Soft Gaze vs. Hard Gaze: A soft gaze, characterized by relaxed eyes and prolonged eye contact, often indicates that our dog is feeling content or seeking our attention and has been shown to boost oxytocin in dogs. Look for half-moon-shaped eyes, almost like the emoji. Their mouths are relaxed, almost like an adorable smile.

On the other hand, a hard gaze, where the eyes are wide open and staring intently without blinking, can be a sign of aggression or fear. If we notice a hard gaze, it’s best to give our dog some space.

Whale Eye: “Whale eye” is when the colored part of the dog’s eyes move to the side, showing a portion of the whites. The side eye, as many call it, is typically associated with anxiety or uncertainty and typically happens with yawning, lip licking, and pinned ears. So, be aware of subtle signs of this that means a dog is uncomfortable rather than loving.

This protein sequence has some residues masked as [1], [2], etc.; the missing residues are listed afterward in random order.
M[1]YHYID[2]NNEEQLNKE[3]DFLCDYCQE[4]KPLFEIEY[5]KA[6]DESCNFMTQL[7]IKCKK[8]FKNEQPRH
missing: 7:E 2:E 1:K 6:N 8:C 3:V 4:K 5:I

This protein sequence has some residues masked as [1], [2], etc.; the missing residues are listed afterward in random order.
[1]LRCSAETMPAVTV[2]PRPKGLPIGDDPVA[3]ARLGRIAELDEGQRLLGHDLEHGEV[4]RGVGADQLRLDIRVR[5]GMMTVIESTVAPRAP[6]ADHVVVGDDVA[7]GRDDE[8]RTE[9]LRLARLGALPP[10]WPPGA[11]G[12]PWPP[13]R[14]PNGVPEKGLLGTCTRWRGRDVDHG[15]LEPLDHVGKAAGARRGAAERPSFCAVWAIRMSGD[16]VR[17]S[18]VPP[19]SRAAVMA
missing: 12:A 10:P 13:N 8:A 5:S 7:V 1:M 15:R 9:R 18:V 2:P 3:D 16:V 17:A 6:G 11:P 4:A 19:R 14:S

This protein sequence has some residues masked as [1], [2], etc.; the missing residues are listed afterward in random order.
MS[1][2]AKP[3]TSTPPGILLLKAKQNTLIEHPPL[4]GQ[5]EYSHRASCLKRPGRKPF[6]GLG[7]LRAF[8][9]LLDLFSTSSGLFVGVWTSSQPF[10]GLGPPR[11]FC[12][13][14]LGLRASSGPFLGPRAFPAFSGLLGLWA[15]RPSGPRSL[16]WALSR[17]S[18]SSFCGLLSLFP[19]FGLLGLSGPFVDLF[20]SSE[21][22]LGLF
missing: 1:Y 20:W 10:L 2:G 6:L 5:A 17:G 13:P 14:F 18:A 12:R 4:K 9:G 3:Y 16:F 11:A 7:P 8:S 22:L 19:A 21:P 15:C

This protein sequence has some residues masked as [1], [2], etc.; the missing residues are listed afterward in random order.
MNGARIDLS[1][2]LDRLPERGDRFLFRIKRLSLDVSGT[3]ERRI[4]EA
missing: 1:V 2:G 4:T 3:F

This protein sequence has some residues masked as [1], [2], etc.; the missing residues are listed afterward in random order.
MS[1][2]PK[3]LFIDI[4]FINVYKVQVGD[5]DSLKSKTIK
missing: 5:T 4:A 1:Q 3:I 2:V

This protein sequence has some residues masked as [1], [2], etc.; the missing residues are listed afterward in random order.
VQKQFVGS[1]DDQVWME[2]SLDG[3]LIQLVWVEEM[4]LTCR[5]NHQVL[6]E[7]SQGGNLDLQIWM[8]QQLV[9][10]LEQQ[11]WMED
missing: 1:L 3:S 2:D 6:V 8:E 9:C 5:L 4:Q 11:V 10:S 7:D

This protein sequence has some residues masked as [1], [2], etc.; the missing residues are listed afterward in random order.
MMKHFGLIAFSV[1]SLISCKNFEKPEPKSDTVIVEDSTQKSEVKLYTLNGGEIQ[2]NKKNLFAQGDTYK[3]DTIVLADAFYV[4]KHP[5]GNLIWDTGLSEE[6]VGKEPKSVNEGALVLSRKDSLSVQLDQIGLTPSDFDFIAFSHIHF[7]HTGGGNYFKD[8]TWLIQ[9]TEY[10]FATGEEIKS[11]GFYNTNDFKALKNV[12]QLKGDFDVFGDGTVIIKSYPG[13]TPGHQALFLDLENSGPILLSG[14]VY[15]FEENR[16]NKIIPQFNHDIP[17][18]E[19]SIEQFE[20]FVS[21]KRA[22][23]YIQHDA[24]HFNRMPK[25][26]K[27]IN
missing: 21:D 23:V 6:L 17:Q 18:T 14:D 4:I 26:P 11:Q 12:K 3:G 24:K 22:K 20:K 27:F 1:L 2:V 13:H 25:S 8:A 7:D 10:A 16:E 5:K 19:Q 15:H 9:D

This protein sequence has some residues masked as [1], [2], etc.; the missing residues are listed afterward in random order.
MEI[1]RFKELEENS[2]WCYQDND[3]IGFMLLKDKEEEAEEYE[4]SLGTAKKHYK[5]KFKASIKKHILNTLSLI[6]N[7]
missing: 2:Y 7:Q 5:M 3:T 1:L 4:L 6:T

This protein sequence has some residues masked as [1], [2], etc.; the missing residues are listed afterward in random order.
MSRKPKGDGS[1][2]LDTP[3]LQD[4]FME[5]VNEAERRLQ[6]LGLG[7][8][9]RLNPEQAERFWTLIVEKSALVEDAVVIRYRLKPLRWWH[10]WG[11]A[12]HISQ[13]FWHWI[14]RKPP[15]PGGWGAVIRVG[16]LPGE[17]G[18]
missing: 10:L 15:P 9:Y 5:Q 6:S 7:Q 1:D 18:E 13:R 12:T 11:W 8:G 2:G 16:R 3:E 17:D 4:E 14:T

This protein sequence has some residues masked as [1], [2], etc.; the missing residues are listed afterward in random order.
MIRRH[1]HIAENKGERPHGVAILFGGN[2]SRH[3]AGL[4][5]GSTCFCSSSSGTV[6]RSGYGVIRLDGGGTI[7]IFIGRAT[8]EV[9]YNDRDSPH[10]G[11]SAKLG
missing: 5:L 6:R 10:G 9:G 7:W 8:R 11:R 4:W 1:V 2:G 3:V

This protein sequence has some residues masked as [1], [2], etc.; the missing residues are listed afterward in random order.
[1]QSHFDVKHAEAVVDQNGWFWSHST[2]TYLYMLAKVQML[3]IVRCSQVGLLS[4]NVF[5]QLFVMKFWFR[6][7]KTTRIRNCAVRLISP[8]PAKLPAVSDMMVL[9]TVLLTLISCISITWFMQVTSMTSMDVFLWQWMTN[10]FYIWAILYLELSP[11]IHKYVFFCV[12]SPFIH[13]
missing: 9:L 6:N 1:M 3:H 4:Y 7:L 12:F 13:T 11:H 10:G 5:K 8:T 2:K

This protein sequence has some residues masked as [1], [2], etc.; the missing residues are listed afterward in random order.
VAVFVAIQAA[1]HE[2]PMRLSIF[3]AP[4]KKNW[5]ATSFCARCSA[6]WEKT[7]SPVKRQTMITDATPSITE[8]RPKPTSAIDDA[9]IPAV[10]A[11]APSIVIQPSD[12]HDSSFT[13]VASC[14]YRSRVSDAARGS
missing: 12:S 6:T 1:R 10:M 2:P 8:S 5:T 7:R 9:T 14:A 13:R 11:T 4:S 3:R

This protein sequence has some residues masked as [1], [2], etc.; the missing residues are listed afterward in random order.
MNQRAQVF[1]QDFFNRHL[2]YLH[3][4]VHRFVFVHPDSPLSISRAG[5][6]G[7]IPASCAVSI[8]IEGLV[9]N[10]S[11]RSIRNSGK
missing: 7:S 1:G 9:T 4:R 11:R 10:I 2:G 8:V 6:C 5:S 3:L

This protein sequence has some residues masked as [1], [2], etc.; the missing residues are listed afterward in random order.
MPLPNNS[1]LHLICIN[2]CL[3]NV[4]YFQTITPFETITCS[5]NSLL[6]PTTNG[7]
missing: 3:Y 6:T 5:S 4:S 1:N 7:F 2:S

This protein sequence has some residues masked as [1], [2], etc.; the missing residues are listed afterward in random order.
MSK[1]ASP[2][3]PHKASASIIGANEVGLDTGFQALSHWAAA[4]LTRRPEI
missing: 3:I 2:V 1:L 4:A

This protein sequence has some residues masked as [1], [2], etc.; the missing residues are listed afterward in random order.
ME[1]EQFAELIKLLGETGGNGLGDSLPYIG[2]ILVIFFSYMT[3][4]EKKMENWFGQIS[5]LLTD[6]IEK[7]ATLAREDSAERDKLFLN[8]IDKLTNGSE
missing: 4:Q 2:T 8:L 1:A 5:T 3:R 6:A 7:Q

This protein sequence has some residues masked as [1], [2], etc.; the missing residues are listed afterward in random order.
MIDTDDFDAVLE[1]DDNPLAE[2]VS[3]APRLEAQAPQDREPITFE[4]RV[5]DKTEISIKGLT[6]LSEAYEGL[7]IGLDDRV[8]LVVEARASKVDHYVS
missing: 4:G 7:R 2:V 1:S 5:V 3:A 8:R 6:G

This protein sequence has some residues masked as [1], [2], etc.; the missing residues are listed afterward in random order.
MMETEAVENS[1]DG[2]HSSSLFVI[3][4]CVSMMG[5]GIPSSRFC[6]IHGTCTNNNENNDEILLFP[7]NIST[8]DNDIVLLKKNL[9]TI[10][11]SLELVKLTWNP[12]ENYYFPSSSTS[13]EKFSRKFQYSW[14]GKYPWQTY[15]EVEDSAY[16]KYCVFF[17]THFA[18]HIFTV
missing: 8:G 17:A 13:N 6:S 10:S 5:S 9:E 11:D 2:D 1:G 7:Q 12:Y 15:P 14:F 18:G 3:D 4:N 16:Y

• Relaxed ears: The ears will be in a neutral position, neither laid back nor pointing forward aggressively.
  • Relaxed body posture: Happy, bonded dogs have a loose body posture that is neither tense nor frozen or lowered, which shows general content. Their heads are not lowered either.

Here are other clear affection signs  you might observe:

  • Licking you (an appeasement gesture sometimes also associate with being affectionate);
  • Playfulness; and
  • Sighing and Sleeping.

While understanding these body language basics, it’s essential to observe our dog’s behavior in different contexts. Watch for any changes to determine if they’re feeling love or anxiety. It’s also very easy to misinterpret body language, especially when wagging is involved.  Misunderstanding wagging tails is common problem.